I stood off to the side in a small classroom with 15 Kindergartners. The song “Happy” played while the “Mom in Charge” (a role which I take great care to never be) orchestrated a game of musical chairs. For a moment, I enjoyed standing among people who made me feel like a giant. While Pharrell sang, my eyes darted between excited little humans marching in a circle and wall displays that depicted the A,B,C’s and 1,2,3’s in 57 different ways. I noticed a calendar that told me TODAY IS Wednesday YESTERDAY WAS Tuesday TOMORROW WILL BE Thursday. I saw each month of the year taped high on the wall and each child’s name written carefully in perfect Kindergarten-teacher handwriting, on the month of their birth.
I am brought back to the kids when I hear Meadow’s voice, Mommy, can I help pass out the snack? That’s my cue. I was to bring the “sweet snack”. I walk toward the container that I had placed at the edge of the classroom. As I opened the lid, Mom in Charge saw the sweet heart-shaped cookies, full of pink, purple, and red icing and commented, those look amazing. I smiled back at her, thank you, I told her, before confessing, I bought them at the store and then put them in my container.
(I’m years beyond needing to impress six year olds.)
After another game of duck-duck-goose and the handing out of treat bags, Meadow and I made our way to the parking lot where we would wait for the older siblings to emerge. When we climbed into the car, Meadow began to rummage through her bag. She sorted through the “Ur cute” “QT Pie” and “Be Mine” cards and paid particular attention to a swirly straw that she had received among her Valentine’s treats. As I held my water bottle at an angle for her, she gleefully slurped water like she had just run 10 miles on a humid afternoon.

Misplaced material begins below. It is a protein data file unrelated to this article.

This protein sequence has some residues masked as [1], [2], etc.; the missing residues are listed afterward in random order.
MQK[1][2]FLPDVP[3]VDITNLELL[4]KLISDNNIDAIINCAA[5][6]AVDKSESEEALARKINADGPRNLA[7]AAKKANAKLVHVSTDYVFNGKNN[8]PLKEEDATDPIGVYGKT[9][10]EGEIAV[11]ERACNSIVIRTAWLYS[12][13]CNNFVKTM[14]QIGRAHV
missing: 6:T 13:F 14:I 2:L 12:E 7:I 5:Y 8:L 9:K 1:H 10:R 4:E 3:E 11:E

It’s all so simple, I thought to myself, as I watched her joy at the simple slurp of water.
Then there was a “ding” on my phone. I glanced down. . . “multiple victims in Florida school shooting“.
My heart sank. . . again. . . the thoughts come. . . how do we protect them. . .
What felt simple two minutes ago, suddenly feels so very complicated.
Later that night, after kissing the tops of three heads, I climbed into bed next to Chad and mused about the day. . . the world. (He just loves when I do this.)
(No, he doesn’t.)
There are so many things we can’t control, I said to him, let’s keep us good, okay? Let’s make sure we’re strong. Us. Our Family.
Okay, he answered. I was happy that he seemed to be listening. He continued, You’re right though, I can’t control all the women that are constantly throwing themselves at me.
I hit him. I probably called him a name that I shouldn’t put in print. And I curled up next to him and felt safe.
In that moment, it all feels simple.
This morning, I stood in the driveway with our three kids and waited for the bus. The air was warmer than normal as we chatted.
There was a school shooting in Florida yesterday, I told them. A lot of people died.
They didn’t ask questions–only two simple words were uttered, that’s sad.
The bus wheels rolled up the hill. Six hugs came my way–two from each of them. As they made their way to the end of the driveway, I repeat the words I’ve repeated every single day since they started school. . .
Be kind to everyone today.
Make the world a better place.
Do your best.
Okay, they respond in unison.
In that moment, it all felt simple.
I turned on the news today. Fighting. Ranting. Rage. Anger. Fear.
Scared. We’re all scared.
Answers. We all want answers.
In that moment, it all feels so complicated.
My voice is so small, I know. It’s a mouse squeak in a crowded football stadium. It’s a whisper against a violent, raging wind. I don’t have answers. I’m not sure anyone really does. Still, I have a voice. And when things out there feel so complicated I look right in front of me. . . I look for the simple.
I see three little humans who trust me. Three sets of ears that are listening. Three sets of eyes that are watching.
So when things feel complicated, I will remind them, kindness matters.
When things feel too big out there, I will remind us all that our words matter.
When things feel out of my hands, I will remember what is in my hands.